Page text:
Tuesday, July 09, 2019

Ideology, Not Republican Politics, Makes John Roberts Run – Again

Guest Blogger

Simon Lazarus

No less than the Trump administration, Supreme Court pundits felt blind-sided by Chief Justice John Roberts’ rejection, in Department of Commerce v. New York, of the Commerce Department’s rationale for adding a citizenship question to the 2020 census.  They attributed the Chief’s stunner to political calculation, “echo[ing] his surprise affirmation of the Affordable Care Act in 2012,” which in their view had similarly been designed to shield the Court from perceptions of partisanship and to “lower political tensions.” On the left, some saw a more Machiavellian Roberts maneuver, temporarily pausing his Court’s relentless rightward march, merely to “modulat[e] public uproar,” while teaching his White House and congressional allies that, while he is “on their side,” they must “lie better next time” than Commerce Secretary Wilbur Ross’ ham-handed ploy to weaponize the census.

To be sure, the nation’s polarized state, and in particular the current president’s whack-a-mole penchant for defying established legal norms, challenge the Court’s independent stature in circumstances that require deft navigation by its helmsman – necessarily involving artful political judgment.  But to dismiss Roberts’ census decision as simply or even primarily political, is wrong, misleading, and even dangerous – as was the identical, widespread misread of his NFIB v. Sebelius decision to uphold the Affordable Care Act individual mandate as a tax, a point I elaborated in a recent Balkinization post. It is not only more straightforward, but sounder to forgo such unmoored psychological speculation, and, instead, focus on what he actually decided, and, especially, what he wrote.  In that light, DOC v. New York reaffirms, in the mode of NFIB and its too-little-noticed kin, King v. Burwell, that, on those (to date, rare) occasions when conservative, i.e., Republican, political priorities clash with Roberts’ ideological or jurisprudential druthers, he goes with the latter.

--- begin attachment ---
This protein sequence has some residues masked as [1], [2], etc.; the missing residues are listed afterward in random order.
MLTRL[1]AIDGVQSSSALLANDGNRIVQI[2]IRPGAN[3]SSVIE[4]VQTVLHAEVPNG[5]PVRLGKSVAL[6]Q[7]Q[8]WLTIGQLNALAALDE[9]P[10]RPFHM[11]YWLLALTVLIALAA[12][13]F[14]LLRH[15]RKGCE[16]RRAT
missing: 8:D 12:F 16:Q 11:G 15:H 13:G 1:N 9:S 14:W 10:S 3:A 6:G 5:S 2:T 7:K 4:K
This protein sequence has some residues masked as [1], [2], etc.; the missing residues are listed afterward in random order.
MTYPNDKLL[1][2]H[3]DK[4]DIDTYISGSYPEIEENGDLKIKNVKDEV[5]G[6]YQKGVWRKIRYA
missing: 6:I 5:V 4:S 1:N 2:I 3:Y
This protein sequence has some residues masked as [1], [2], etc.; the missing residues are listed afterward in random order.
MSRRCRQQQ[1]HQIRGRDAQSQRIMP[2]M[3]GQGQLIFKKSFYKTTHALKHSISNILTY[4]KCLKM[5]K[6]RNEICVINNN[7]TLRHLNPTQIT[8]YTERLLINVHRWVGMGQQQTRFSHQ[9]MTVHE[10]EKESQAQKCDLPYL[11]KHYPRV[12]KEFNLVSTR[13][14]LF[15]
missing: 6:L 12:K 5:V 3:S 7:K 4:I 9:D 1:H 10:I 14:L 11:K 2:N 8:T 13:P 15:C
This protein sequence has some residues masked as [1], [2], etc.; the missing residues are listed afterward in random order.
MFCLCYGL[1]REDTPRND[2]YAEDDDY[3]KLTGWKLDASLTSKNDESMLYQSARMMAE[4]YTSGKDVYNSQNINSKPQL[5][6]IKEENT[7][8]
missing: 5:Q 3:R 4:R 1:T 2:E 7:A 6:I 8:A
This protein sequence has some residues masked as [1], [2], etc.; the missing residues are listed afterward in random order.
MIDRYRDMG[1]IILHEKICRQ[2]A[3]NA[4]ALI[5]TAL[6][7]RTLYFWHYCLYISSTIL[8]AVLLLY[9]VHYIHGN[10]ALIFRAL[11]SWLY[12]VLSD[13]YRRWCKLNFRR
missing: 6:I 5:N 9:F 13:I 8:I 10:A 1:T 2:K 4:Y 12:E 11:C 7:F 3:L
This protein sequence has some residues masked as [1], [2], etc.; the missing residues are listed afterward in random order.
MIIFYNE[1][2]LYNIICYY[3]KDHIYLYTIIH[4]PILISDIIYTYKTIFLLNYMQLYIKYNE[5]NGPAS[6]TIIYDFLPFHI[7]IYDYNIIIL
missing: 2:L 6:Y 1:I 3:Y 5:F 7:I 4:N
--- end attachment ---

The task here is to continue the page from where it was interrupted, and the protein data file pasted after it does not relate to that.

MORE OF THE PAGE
In NFIB the ideological itch he scratched was legal and policy favor for incentive-driven safety net programs, salted with another traditional oldie but no longer, on the right, a universal goody – judicial restraint and minimization of interference with congressional enactments.  King re-emphasized both of those ideological Roberts priorities, and also broke new ground on a broader Roberts interest – redefining the judiciary’s mandate for disciplining the “modern administrative state.”  Roberts’ emerging vision appears more engaged than prevalent post-New Deal doctrinal precepts, but also more nuanced than the overtly activist model of the pre-New Deal “Lochner Era” Court, favored by increasing numbers of libertarians and conservatives.  It is this long-term, ideological pursuit – not impromptu political calculation – which drove the decision to sideline Trump’s census machinations.  The breadth of this enterprise, and Roberts’ commitment to it, is evident in several decisions in addition to DOC v. New York, as I’ll explain briefly below.

To begin with, it seems blinkered to dismiss his census decision as merely an adroit maneuver to spur the administration to put a prettier face on its political agenda.  This is true, not simply because, the president’s base-pampering  fulminations notwithstanding, DOC v. New York has effectively killed Trump’s citizenship scheme. As his own attorney general advised him, the practical and legal implications of Roberts’ opinion all but rule out exhumation of the citizenship question in time for the 2020 census, if at all.

More broadly, Roberts’ opinion constitutes a truly stinging censure. Even in these partisan times, one would think there will be reverberations from having a respected conservative chief justice call out a cabinet official, acting at the behest of the president who appointed him, for lying to the public and the courts, including the Supreme Court, “from the time [Ross] entered office,” acting in “bad faith,” spinning a story that appears “contrived,” “incongruent” with what at least two departments, Commerce and Justice, with White House complicity, actually did, a “disconnect between the decision made and the explanation given.”